Two articles were brought to my attention recently, and they give me good reason to refocus on the Beyond the Veil manifesto.
One is a book review of Susan Jacoby's "The Age of American Unreason" at Salon.com . It explores the anti-intellectual backlash taking place in America today, including how that has led to an increase in religious fundamentalism. The second is a story from the Chicago Tribune dealing with American Christian fundamentalist groups that are actively exporting Creationism and anti-evolution teachings to Europe. Through heavy spending, they are making inroads into changing the intellectual climate of that continent. An interesting point from this story: the Council of Europe was able to prevent a Muslim fundamentalist creationist text from being placed in some public schools, but they do not seem to be having the same success against the American economic backing that is pushing Christian fundamentalist texts.
I do not believe the ignorance that is taking hold in America is only a result of a retreat into religious dogma. Religion and myth are excellent personal retreats for anyone that can find meaning in soul searching and the contemplation that have marked the beauty of these realms for so many years. However, personal is the key word here. Whereas myth has retained a personal connection to those interested in it, religion has always had those who exploit beliefs for personal gains in power and wealth. When religion stops being personal and becomes forced ideology, zealously proclaimed as one true way for all the world's people to follow, we have a problem.
Why do so many people want everyone to only believe what they believe? The ignorance discussed in Jacoby's book is actually encouraged by those pushing fundamentalist ideology. We are not a free society, welcoming new ideas and innovations. We are a scared society, aware our way of life may be on a tipping scale downward. We have lived well off of others for a long time. But now that we may be seeing an ultimate end to our excessive wealth that is beyond the rest of the world's means, we retreat into ideology that we hope will preserve our lifestyle.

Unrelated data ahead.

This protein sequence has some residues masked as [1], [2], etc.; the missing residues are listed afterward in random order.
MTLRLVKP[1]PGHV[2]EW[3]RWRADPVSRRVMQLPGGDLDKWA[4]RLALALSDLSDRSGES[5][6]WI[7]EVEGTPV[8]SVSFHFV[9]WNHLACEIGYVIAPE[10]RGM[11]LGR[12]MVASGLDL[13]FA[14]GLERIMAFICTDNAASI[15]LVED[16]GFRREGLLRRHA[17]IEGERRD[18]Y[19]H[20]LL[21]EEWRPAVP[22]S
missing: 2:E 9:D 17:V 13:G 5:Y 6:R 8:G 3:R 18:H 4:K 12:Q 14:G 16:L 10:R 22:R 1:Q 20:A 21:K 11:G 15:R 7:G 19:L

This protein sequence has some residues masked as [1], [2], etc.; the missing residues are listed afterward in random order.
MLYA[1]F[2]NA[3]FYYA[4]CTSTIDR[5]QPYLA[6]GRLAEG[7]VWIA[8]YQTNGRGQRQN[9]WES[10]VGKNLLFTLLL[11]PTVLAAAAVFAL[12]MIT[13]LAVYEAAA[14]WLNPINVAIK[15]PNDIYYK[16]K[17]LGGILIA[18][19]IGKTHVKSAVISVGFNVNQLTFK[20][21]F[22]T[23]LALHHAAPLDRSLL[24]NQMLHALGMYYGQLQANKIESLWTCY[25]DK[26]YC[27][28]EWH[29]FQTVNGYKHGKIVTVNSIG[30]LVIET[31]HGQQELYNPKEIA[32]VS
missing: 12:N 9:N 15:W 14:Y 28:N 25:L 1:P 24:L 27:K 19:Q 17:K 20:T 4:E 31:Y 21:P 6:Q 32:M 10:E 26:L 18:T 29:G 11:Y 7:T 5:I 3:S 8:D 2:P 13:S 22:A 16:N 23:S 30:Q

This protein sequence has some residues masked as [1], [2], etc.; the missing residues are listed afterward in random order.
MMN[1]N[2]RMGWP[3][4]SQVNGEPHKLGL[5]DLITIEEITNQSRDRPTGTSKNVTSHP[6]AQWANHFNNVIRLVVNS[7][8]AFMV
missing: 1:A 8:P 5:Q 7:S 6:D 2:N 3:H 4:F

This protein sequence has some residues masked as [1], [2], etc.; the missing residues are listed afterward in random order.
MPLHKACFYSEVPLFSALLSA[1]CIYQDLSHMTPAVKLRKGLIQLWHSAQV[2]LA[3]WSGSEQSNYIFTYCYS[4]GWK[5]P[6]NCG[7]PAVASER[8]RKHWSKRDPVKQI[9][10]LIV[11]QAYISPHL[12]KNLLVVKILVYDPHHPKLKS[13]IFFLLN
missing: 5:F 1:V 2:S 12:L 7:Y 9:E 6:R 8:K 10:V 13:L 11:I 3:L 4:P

Instead of collectively facing our challenges, too many of us take the easy way of banding together against change. Our nation has a collective lack of interest in science and art, the truly great achievements of the human race. Our scientists, artists and teachers are ignored by a majority of people, and they lose out in competition with business, money and fame. We lack an interest in exploration, in science that pushes to discover the wonders of the universe, including how our own world functions. A truly religious person wants to know these things, to know the beauty of the intricacy of creation.
In the same vein, we lack an interest in the creations of artists, who seek to explain our place in that natural world. By ignoring science and art, we take refuge in a religion and use it to try to hold on to a way of life that we hope we can perpetuate forever. But when we ignore others and other ways of seeing and believing, we are doomed to failure.
As the Tribune article shows, with American wealth and economic policies spreading globally, the same lack of interest in scientific and artistic ideas may also spread. The world may grow in its concern only for material goods, the way of thinking that led to America's predominant economic place in the world. More is better has been the American motto and has quickly become the same for the world's rich and powerful.
Economics is a human construction. The natural world is not. It can only be explained by the process of hypothesis, experimentation, and conclusion. This leads to new hypotheses and starts the cycle all over. Science explains how the world works and opens new doors that fill us with wonder and assurance, if we can accept always having another question as being assured.
Religion should be personal. There is no one way for every person to feel about the world, so religion should not be forced on people. Why can't everyone's right to believe what they want be accepted by all? Myth and art, the stuff of our dreams and inner thoughts, is how we deal with the world and express our place in it. Doesn't religion belong in this category? So, if someone gets reassurance from belief that death leads to a better place, who are we to criticize that? However, if someone else believes that death is just that, death and removal from this world, leading them to believe the only thing that matters is how they live their life while they still have it, why does the religious person criticize that?
The individual right to different beliefs should be the most cherished right we hold. Religion has no place in the public sphere because every religion is valid. No one should want, or be able, to legalize religion. But lack of knowledge and the spread of ignorance are leading to more and more confrontations between religions. Is this the world we want to live in, wherein our own personal beliefs and hopes are put ahead of everyone elses beliefs and hopes? Do we really want a system of capitalism for our most dearly held inner beliefs?